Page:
Rod Gorney, the son of late theater and film songwriter Jay Gorney, was at the recent ASCAP Foundation Awards ceremony in New York to present the Jay Gorney Award. The award recognizes a songwriter’s original song for its message of social conscience/significance, and in presenting it, Gorney noted how his father, who wrote “Brother Can You Spare a Dime?” with lyricist E.Y. “Yip” Harburg, had taught him that “all songs, whether intended or not, have social significance.”
Gorney, who is a professor of psychiatry and psychoanalysis at UCLA, expanded on this in a conversation a few days later.
“Father was not only a wise philosopher but a deeply committed humanitarian who made it his business to try to exert whatever influence he could toward the kindly treatment of all human beings, and animals as well,” Gorney stated. “So I grew up in a family that simply assumed that you were concerned with the condition of the world, and this is manifested in the work my father did as a songwriter.”
“Brother Can You Spare a Dime?,” of course, is the perfect example. The 1930 composition, which was written about unemployed workers and soldiers forced to stand in bread lines, is among the best-known songs of the Great Depression, and was famously recorded by the likes of Bing Crosby, Al Jolson and Rudy Vallee.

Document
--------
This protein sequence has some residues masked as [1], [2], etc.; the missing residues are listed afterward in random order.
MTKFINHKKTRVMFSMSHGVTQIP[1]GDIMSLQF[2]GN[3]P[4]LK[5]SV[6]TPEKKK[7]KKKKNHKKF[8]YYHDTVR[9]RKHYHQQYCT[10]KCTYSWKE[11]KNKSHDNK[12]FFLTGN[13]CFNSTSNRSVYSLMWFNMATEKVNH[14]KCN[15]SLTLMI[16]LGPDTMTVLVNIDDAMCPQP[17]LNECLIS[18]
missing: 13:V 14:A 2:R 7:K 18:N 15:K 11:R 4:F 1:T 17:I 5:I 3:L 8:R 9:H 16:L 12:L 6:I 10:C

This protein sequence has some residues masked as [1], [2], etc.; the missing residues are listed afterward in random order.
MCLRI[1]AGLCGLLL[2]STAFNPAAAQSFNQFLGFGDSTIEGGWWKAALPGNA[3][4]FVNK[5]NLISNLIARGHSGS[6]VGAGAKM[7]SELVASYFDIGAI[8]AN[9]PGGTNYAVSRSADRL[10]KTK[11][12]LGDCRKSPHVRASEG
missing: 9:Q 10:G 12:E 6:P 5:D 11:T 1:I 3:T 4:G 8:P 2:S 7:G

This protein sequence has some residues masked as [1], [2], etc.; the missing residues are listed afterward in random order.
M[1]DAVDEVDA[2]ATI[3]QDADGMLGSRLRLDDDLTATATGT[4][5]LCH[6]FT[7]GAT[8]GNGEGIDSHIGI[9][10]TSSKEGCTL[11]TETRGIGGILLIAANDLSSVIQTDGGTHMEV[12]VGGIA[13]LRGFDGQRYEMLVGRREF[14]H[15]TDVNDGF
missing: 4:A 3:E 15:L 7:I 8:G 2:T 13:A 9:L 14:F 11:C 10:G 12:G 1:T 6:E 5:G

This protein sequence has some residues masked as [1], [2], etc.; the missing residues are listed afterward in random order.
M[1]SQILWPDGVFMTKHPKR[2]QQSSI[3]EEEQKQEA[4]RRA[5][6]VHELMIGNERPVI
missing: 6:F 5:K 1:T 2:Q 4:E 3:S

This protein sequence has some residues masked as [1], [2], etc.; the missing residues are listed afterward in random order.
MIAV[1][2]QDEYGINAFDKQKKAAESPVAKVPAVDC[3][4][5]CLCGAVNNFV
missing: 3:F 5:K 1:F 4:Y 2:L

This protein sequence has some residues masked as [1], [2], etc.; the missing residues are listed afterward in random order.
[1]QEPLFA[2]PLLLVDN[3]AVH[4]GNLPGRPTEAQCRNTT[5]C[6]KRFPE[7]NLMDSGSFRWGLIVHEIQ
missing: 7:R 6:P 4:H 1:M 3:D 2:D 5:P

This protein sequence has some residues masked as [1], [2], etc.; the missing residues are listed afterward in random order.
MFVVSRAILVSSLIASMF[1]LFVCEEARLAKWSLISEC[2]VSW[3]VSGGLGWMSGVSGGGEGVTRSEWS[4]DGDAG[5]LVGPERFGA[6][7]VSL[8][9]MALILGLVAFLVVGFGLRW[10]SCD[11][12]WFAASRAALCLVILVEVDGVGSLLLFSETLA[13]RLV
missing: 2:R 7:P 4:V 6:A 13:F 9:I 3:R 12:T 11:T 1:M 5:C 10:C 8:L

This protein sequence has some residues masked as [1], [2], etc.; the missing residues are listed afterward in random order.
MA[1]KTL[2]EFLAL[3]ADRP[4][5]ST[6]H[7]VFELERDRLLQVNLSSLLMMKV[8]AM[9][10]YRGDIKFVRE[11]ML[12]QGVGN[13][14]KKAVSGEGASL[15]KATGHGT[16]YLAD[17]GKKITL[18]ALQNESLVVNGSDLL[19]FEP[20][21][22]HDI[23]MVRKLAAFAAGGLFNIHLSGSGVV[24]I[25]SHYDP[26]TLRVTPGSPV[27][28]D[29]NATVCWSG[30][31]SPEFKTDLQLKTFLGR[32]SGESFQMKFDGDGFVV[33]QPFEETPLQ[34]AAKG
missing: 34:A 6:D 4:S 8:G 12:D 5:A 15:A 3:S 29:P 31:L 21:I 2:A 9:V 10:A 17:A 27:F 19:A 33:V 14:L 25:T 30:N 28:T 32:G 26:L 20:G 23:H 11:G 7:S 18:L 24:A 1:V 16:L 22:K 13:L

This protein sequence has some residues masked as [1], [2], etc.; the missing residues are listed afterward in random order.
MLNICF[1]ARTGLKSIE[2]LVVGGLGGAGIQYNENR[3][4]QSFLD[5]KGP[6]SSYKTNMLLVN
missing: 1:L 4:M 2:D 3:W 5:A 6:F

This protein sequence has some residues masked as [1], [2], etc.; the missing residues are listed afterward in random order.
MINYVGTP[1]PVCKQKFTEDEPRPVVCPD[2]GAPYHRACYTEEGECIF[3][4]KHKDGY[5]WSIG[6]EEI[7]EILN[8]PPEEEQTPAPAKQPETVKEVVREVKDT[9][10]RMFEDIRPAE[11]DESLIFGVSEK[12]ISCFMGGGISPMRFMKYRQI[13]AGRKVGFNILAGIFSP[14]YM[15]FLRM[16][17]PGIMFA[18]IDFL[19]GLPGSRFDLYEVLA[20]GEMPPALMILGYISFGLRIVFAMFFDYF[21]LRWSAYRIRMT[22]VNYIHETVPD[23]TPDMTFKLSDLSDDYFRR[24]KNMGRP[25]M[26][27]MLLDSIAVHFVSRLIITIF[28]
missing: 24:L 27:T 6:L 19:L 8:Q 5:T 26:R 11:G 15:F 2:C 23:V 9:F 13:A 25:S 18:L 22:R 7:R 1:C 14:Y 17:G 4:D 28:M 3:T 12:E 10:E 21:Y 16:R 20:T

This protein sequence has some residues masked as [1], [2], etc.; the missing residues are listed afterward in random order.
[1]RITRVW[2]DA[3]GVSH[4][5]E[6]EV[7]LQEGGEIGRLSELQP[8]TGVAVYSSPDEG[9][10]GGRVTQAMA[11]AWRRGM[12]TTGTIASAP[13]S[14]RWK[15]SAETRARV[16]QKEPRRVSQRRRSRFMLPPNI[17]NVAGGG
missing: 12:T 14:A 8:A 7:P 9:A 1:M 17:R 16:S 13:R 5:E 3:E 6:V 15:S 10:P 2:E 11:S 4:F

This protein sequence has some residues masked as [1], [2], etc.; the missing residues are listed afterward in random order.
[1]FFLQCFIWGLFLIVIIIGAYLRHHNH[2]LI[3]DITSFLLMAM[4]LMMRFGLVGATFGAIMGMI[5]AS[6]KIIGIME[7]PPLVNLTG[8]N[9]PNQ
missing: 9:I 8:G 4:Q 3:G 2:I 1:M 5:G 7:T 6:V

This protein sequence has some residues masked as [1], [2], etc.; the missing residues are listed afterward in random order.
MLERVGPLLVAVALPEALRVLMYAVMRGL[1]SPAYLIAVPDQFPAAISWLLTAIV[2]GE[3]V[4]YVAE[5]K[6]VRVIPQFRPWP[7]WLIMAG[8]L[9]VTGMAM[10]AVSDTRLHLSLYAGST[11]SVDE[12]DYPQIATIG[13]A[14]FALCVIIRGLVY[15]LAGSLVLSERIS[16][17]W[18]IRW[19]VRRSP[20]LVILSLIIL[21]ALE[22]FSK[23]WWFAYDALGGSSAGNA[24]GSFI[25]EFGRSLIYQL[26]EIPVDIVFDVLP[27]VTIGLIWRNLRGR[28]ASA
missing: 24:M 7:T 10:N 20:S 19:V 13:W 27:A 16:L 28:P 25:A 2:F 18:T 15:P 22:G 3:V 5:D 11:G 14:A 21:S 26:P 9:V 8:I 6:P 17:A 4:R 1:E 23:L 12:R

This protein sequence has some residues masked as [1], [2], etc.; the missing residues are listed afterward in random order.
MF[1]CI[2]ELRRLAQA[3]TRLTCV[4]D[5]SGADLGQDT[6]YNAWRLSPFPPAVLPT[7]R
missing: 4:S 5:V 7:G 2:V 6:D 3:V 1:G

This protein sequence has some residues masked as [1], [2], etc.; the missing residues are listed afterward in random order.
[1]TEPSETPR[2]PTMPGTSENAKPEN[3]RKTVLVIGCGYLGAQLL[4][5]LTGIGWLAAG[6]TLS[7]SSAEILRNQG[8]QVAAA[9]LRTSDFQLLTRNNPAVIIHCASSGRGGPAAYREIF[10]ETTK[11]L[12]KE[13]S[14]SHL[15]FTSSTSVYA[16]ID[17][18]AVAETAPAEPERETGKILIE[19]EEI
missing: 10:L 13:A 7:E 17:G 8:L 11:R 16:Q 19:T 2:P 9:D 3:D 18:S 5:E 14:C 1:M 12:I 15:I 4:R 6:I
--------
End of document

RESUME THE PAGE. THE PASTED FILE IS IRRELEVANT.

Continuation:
“The irony is that people recognized that it expressed a human perception that something was wrong with the world—that people could stand in line for bread after fighting a war,” explained Gorney. “The problem for all human beings is that because of the nature of our unconscious, we oppose that which is painful–especially for ourselves: Because it’s inconvenient to be aware of it too intensively, we tend to blot it out when it happens to someone else.”
Gorney recalled a childhood memory of seeing a man standing in a bread line in the rain.
“I asked my parents, and they said, ‘You see, they don’t have money to buy food, and need be given free bread.’ I asked, ‘Well why don’t they have money?’ and my father said, ‘You see, they don’t have jobs, and if they don’t have a job, there’s no work and no money.’ ‘But why don’t they have jobs?’ He said, ‘Let’s take your tricycle down to the courtyard!’ He was trying to distract me–this line of inquiry from a five-year-old kid was distressing to an adult, who was also wondering the same thing–‘Why do people suffer?’”
This was about the time that Jay Gorney and Harburg wrote “Brother Can You Spare a Dime?”
“I sat in a corner watching and listening as they wrote that song,” said Gorney. “They were told had to have a song to go in a musical called Americana within 10 days, and they were fishing around to see what they could come up with and were working on a torch song—but neither Yip nor Jay felt good about writing that kind of song, and put on their overcoats and went into Central Park to get some ideas for something better. A guy in a thin jacket with the collar turned up walked up. He was shivering, and said, ‘Brother can spare a dime?’ and they both yelled, ‘That’s it!’ and they both gave him a $20 bill. ‘What’s this for?’ he asked. ‘Because you told us something very interesting. Good luck to you!’ And they came back to the apartmetnt and wrote the song.”
Gorney’s mother had been watching the proceedings through a window.